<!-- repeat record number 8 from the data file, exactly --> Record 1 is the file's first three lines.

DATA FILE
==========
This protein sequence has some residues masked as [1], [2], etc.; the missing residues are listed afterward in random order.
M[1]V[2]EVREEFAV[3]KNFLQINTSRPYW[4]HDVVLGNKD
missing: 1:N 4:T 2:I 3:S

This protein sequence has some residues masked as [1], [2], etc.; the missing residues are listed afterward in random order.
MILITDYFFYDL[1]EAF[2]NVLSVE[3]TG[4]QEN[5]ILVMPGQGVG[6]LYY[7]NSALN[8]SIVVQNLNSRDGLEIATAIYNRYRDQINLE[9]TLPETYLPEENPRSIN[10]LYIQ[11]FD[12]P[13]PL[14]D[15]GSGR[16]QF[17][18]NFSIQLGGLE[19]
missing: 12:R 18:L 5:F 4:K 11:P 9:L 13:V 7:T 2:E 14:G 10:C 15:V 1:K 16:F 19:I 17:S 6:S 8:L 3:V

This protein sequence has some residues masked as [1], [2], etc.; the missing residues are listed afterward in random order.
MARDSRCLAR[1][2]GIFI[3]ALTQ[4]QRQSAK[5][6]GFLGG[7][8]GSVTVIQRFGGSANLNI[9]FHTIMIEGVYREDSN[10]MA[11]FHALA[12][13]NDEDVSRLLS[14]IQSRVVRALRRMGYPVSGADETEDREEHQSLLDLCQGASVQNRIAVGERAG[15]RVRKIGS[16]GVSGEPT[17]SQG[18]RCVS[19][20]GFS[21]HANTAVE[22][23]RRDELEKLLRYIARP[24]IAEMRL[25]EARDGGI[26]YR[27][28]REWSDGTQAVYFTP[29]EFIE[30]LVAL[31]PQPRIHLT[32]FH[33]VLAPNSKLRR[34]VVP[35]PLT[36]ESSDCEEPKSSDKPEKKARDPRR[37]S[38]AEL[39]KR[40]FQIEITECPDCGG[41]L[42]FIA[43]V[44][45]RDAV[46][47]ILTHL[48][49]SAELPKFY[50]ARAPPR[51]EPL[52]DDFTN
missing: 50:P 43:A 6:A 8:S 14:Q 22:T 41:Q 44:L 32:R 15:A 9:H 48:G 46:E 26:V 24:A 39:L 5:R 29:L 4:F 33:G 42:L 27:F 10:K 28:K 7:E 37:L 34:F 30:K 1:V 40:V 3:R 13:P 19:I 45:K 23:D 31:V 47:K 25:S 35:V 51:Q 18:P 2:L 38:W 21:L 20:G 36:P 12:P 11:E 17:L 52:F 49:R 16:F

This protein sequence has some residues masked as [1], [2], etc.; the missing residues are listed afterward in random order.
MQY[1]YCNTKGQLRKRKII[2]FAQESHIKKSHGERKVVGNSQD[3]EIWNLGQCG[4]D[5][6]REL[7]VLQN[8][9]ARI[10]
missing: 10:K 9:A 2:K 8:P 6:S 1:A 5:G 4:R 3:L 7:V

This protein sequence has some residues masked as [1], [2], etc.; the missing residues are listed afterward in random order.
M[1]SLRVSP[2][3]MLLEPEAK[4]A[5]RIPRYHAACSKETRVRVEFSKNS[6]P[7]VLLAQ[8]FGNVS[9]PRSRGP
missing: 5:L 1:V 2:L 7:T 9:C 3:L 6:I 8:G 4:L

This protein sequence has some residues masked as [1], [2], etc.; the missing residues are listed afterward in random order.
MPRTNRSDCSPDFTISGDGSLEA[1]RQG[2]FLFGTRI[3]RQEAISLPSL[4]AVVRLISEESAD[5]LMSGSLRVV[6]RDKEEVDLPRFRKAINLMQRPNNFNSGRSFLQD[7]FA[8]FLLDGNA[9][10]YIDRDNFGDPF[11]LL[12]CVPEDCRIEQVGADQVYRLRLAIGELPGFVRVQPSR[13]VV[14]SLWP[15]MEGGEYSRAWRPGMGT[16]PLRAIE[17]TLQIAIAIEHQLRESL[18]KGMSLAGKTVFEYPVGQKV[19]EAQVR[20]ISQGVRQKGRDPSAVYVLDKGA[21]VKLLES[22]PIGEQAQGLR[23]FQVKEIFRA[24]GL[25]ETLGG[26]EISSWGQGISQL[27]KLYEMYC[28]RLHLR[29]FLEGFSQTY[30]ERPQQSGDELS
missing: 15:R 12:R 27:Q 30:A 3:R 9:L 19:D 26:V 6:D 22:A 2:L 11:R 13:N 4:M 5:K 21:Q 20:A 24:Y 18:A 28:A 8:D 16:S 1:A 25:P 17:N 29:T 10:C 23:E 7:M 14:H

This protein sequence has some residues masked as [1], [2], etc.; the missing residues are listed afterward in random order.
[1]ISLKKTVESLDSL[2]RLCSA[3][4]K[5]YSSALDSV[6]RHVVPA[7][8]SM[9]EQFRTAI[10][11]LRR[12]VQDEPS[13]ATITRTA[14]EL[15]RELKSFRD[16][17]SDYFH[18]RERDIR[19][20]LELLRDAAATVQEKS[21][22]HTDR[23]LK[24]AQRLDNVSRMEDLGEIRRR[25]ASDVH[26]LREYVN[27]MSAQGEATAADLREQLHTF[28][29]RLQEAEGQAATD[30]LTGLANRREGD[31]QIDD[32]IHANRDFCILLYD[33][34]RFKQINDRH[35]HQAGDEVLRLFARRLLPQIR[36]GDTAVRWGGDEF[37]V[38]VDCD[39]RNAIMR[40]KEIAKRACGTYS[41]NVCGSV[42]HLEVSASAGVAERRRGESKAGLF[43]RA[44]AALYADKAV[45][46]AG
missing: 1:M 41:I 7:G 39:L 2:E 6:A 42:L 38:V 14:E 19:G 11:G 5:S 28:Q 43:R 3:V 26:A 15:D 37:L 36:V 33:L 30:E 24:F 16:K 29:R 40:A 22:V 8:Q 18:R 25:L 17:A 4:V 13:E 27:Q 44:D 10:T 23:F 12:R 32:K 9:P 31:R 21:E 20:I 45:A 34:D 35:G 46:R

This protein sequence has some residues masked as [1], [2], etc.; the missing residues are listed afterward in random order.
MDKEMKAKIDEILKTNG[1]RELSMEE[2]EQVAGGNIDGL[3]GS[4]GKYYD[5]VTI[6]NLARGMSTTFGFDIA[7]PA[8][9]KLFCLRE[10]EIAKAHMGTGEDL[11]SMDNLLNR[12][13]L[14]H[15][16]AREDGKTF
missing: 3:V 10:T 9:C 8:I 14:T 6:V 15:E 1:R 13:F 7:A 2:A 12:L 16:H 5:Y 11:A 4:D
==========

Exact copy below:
This protein sequence has some residues masked as [1], [2], etc.; the missing residues are listed afterward in random order.
MDKEMKAKIDEILKTNG[1]RELSMEE[2]EQVAGGNIDGL[3]GS[4]GKYYD[5]VTI[6]NLARGMSTTFGFDIA[7]PA[8][9]KLFCLRE[10]EIAKAHMGTGEDL[11]SMDNLLNR[12][13]L[14]H[15][16]AREDGKTF
missing: 3:V 10:T 9:C 8:I 14:T 6:V 15:E 1:R 13:F 7:A 2:A 12:L 16:H 5:Y 11:A 4:D